F or the month of October and to celebrate the start of autumn, the Soraya Cartategui Gallery is pleased to present you this magnificent Vanitas work by Adriaen Verdoel which is very representative of the Dutch Golden Age.

Adriaen Verdoel was a German painter who was part of the school of Rembrandt. According to art writer of the time Arnold Houbraken (Dordrecht 1660- Amsterdan 1719), A. Verdoel was Rembrandt’s student from 1640 to 1642. Other experts of the time affirm he worked with Leonard Bramer and J. de Wit. In 1649, Verdoel became part of the Guild of Haarlem and years after he moved to Flushing where he became a known poet in 1675. It is also said that the artist was Dirck Hals’ student and his works resemble those of his teacher. The themes represented in his works are biblical scenes in which Rembrandt’s influence is very evident. Within the wide school of Rembrandt, Verdoel was an exquisite colorist painter who used brown, reds, and warm golden hues masterfully to create special light effects.

Vanitas are a type of painting that represent still lives with elements that are related to the ephemerality of life. They showcase that the human condition is uncertain and not the most important part in life. The literal meaning of “Vanitas” is “light wind, ephemeral vapour”. This references the transitional nature of humans such as the nearness to death.

This wonderful vanitas is very characteristic of the Dutch Golden Age. This piece invokes “the transitional nature of the human life . The decadence and luxury inevitably must end as life is ephemeral; consequently the artist includes a skull, which symbolizes death.  Vanitas works had a moral message and reminded the viewer that all pleasures in life come to an end.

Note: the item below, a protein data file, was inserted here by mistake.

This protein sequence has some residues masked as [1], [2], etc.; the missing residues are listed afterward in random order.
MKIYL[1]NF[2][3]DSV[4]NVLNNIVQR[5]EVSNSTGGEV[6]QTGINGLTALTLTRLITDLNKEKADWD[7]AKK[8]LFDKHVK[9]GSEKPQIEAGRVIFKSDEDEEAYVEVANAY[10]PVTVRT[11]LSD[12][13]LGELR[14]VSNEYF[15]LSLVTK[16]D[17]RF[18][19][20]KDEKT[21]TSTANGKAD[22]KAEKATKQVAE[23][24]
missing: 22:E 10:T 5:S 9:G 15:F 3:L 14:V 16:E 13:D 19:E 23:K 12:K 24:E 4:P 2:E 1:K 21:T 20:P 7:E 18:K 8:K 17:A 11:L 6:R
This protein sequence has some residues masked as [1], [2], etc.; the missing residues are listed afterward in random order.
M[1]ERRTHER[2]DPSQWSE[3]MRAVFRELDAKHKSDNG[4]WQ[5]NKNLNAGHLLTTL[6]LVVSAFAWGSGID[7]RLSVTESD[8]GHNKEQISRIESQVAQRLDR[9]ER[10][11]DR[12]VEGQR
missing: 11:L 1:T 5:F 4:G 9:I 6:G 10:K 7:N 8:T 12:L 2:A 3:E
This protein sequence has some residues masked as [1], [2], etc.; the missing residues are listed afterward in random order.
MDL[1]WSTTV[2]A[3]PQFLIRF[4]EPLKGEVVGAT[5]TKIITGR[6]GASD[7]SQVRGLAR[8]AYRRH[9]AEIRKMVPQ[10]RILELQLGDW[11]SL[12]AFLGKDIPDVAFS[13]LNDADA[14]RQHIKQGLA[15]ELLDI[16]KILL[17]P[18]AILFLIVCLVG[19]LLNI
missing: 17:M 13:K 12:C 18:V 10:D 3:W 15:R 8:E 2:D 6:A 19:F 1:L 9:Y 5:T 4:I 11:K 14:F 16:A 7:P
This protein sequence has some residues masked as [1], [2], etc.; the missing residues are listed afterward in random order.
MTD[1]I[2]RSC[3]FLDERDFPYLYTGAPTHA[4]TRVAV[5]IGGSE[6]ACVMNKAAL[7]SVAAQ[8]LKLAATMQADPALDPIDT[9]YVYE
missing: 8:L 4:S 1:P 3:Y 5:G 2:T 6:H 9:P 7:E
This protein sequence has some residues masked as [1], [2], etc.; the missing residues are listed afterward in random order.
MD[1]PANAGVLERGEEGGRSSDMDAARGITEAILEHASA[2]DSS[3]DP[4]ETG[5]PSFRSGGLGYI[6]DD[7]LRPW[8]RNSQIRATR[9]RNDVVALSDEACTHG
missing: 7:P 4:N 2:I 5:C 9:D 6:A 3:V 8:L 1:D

The skull in the center of the composition symbolizes death and is surrounded by objects that imply human activities: knowledge, science, wealth, beauty, and pleasures. The hourglass references the passage of time. The hourglass’ shape, two triangles joined at their apexes, can be interpreted as the meeting of the earth and the sky.

The half-burnt candle similarly denotes the ever approaching end of life. The slow burning of the wick becomes an allegory for life and death as the smoke billows upwards, a clear reference to the ascension of the spirit to the above.

 

The existence of books in these types of compositions reference the spirituality of man and remind us that knowledge and wisdom are eternal. The withered ivy that rests atop the skull, nearby the books, insists that understanding is immortal.

Worldly strength, also fragile and ephemeral, is depicted by the military helmet, which rests atop the sword’s hilt, symbolizing authority and the power, so desired in those years of wars and battles.

 

The feathers symbolize the virtues of faith, charity, hope and liberty. The elegant fabric of silk and velvet draped over the table reaffirm the banality and luxury of the setting.

 

 

 

The conches presented on the edge of the composition evoke beauty, and curiosity for those objects brought from worlds far away, such as the ocean. The shell also portrays fertility, femininity, and extravagance. Nearby the shells can be seen a woodwind, possibly a flute, which denotes culture and refinement, reaffirming the importance of cultivating the soul and the spirit throughout your time on earth.

As a final point, we would like to highlight, on the far right, a deck of cards, a critique of the way that man dwindles away life through vice, frivolity and mundane distractions.

 

 

This work invites a philosophical reflection on the coexistence of the body and soul of the human, and the way in which we decide to embark on the path of life.